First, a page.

CHICAGO -- There have been times this season when Lucas Giolito and his White Sox teammates looked out on the field at the players around them and thought about the organization's bright future ahead.The same held true for catcher Zack Collins during his time at Double-A Birmingham."Sometimes, you are sitting in
CHICAGO -- There have been times this season when Lucas Giolito and his White Sox teammates looked out on the field at the players around them and thought about the organization's bright future ahead.
The same held true for catcher Zack Collins during his time at Double-A Birmingham.
"Sometimes, you are sitting in the dugout or whatever," Giolito said, "and we are looking around and we are like, 'We are going to be really nasty soon.'"
"There's definitely a lot of talk about it in Minor League locker rooms," Collins said. "We kind of put our team together, what we think it's going to be. You never know from year to year."
Actually, the team never knows from week to week or day to day.
It was Aug. 21, when Michael Kopech -- the team's No. 2 prospect per MLB Pipeline and No. 13 in all of baseball -- made his exciting Major League debut at Guaranteed Rate Field. An extra boost of energy came with the arrival of this electric talent.
On Sept. 7, two days after Kopech yielded seven earned runs over 3 1/3 innings with a slight drop in velocity against Detroit, general manager Rick Hahn announced a significant tear in Kopech's right ulnar collateral ligament had been found and Tommy John surgery was recommended. That procedure will sideline Kopech until Spring Training 2020.
Hahn looked shocked, understandably, with the news so fresh on that Friday. The same clearly could be said for Kopech, who was disappointed but certainly not defeated when he spoke to the media.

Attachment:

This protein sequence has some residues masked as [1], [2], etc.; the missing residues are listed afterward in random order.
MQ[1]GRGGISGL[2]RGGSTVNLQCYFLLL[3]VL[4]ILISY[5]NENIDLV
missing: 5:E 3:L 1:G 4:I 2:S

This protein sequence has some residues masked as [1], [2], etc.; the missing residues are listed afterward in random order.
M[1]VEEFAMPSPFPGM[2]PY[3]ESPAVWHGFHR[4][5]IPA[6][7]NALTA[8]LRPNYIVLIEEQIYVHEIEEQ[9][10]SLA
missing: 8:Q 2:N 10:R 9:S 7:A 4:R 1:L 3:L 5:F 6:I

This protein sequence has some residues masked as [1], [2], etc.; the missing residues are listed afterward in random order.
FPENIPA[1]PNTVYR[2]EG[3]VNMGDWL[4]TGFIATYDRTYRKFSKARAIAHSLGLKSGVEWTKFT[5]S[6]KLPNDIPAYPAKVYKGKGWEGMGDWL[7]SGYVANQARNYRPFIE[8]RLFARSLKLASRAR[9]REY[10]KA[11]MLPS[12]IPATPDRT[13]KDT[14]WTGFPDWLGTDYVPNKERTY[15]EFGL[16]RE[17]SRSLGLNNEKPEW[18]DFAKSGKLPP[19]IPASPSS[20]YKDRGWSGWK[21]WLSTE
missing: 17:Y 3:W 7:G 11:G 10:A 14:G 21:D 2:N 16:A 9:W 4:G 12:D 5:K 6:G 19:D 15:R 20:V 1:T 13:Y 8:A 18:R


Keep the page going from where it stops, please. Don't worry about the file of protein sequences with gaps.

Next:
Some fans asserted the rebuild's growth was delayed because of Kopech's injury, as the White Sox temporarily lost their No. 2 starter and a valuable development year for the 22-year-old right-hander. But while the setback certainly changes the landscape, the rebuild plan does not waver.
"Part of this entire program from the start was making sure we had enough depth to withstand the inevitable setbacks that occur over the course of any Major League season," said Hahn on the day of Kopech's injury announcement. "It's disappointing because of the momentum he had built and the excitement he had created about the immediate future. But again, he's still going to be very much a part of our long-term future, and we're still very much excited about that."
Carlos Rodon presently is locked down as the staff ace, followed by Reynaldo Lopez and Giolito. It's not a huge stretch to project Dylan Cease, MLB Pipeline's 2018 Minor League Pitcher of the Year, as part of that same rotation at some point in '19.
That configuration leaves two spots to fill early for Hahn, executive vice president Ken Williams and the White Sox front office. Internal options such as Dylan Covey, Spencer Adams (No. 26-ranked prospect) and/or Jordan Stephens (No. 20) will be in play, but at this stage of the rebuild, the White Sox also would benefit from going outside the organization for a pitcher to strengthen that front five.
According to Cot's Contracts, the White Sox have only $10.9 million committed contractually in 2019, $4.5 million in '20 and $7.25 million in '21. Free agency is an option, targeting a veteran in the 27-31 age range who not only could help in Kopech's absence but be primed for the planned contending years.
Names such as Patrick Corbin (29 years old) or Dallas Keuchel (30) jump off that list going into 2019. The White Sox also could search for a veteran fill for a year or two, package some of their young talent in a trade for another controllable arm or stick from within.
Even with this extremely tough news, the team should survive and advance in Kopech's absence. It has players such as Giolito in place who excitedly glance into the future while gaining valuable experience in the present.
"Yes, this is going to be a challenge," Hahn said. "But in the coming weeks and months, we will respond to it and put ourselves in the best position for the long term."
Scott Merkin has covered the White Sox for MLB.com since 2003. Follow him on Twitter @scottmerkin and Facebook and listen to his podcast.